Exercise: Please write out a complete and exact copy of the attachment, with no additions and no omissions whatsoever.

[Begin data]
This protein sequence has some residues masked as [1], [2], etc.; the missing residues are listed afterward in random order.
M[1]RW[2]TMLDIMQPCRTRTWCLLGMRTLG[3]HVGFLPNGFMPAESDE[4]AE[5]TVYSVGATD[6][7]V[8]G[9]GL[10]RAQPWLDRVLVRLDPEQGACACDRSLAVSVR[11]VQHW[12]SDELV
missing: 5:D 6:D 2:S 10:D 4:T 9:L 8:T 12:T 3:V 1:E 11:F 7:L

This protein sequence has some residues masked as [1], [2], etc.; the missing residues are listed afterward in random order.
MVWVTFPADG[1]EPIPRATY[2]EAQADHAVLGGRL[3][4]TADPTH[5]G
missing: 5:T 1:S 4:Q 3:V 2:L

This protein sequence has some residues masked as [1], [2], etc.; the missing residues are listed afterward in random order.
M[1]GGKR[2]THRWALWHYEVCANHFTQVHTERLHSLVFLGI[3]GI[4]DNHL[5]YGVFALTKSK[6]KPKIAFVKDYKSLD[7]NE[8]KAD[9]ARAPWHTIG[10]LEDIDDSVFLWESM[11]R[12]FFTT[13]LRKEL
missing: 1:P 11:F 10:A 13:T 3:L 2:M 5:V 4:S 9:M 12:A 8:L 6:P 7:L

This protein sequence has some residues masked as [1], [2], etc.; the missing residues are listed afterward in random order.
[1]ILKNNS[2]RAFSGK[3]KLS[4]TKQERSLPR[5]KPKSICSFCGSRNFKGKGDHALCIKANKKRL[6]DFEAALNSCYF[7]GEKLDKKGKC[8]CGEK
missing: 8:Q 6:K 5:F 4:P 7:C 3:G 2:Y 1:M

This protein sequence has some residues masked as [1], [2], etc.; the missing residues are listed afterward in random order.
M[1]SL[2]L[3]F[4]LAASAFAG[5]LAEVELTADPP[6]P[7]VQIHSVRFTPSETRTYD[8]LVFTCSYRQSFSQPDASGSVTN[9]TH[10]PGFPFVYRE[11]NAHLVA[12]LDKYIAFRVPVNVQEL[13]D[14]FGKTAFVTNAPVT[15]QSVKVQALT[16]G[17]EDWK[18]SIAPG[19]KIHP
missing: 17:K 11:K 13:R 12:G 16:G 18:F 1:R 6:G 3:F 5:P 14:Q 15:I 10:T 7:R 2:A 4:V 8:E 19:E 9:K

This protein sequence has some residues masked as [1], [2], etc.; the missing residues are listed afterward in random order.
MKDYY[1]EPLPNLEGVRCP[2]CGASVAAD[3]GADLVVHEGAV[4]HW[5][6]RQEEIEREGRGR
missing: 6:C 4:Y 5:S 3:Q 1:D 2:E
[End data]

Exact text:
This protein sequence has some residues masked as [1], [2], etc.; the missing residues are listed afterward in random order.
M[1]RW[2]TMLDIMQPCRTRTWCLLGMRTLG[3]HVGFLPNGFMPAESDE[4]AE[5]TVYSVGATD[6][7]V[8]G[9]GL[10]RAQPWLDRVLVRLDPEQGACACDRSLAVSVR[11]VQHW[12]SDELV
missing: 5:D 6:D 2:S 10:D 4:T 9:L 8:T 12:T 3:V 1:E 11:F 7:L

This protein sequence has some residues masked as [1], [2], etc.; the missing residues are listed afterward in random order.
MVWVTFPADG[1]EPIPRATY[2]EAQADHAVLGGRL[3][4]TADPTH[5]G
missing: 5:T 1:S 4:Q 3:V 2:L

This protein sequence has some residues masked as [1], [2], etc.; the missing residues are listed afterward in random order.
M[1]GGKR[2]THRWALWHYEVCANHFTQVHTERLHSLVFLGI[3]GI[4]DNHL[5]YGVFALTKSK[6]KPKIAFVKDYKSLD[7]NE[8]KAD[9]ARAPWHTIG[10]LEDIDDSVFLWESM[11]R[12]FFTT[13]LRKEL
missing: 1:P 11:F 10:A 13:T 3:L 2:M 5:V 4:S 9:M 12:A 8:L 6:P 7:L

This protein sequence has some residues masked as [1], [2], etc.; the missing residues are listed afterward in random order.
[1]ILKNNS[2]RAFSGK[3]KLS[4]TKQERSLPR[5]KPKSICSFCGSRNFKGKGDHALCIKANKKRL[6]DFEAALNSCYF[7]GEKLDKKGKC[8]CGEK
missing: 8:Q 6:K 5:F 4:P 7:C 3:G 2:Y 1:M

This protein sequence has some residues masked as [1], [2], etc.; the missing residues are listed afterward in random order.
M[1]SL[2]L[3]F[4]LAASAFAG[5]LAEVELTADPP[6]P[7]VQIHSVRFTPSETRTYD[8]LVFTCSYRQSFSQPDASGSVTN[9]TH[10]PGFPFVYRE[11]NAHLVA[12]LDKYIAFRVPVNVQEL[13]D[14]FGKTAFVTNAPVT[15]QSVKVQALT[16]G[17]EDWK[18]SIAPG[19]KIHP
missing: 17:K 11:K 13:R 12:G 16:G 18:F 1:R 6:G 3:F 5:P 14:Q 15:I 10:T 7:R 2:A 4:V 8:E 19:E 9:K

This protein sequence has some residues masked as [1], [2], etc.; the missing residues are listed afterward in random order.
MKDYY[1]EPLPNLEGVRCP[2]CGASVAAD[3]GADLVVHEGAV[4]HW[5][6]RQEEIEREGRGR
missing: 6:C 4:Y 5:S 3:Q 1:D 2:E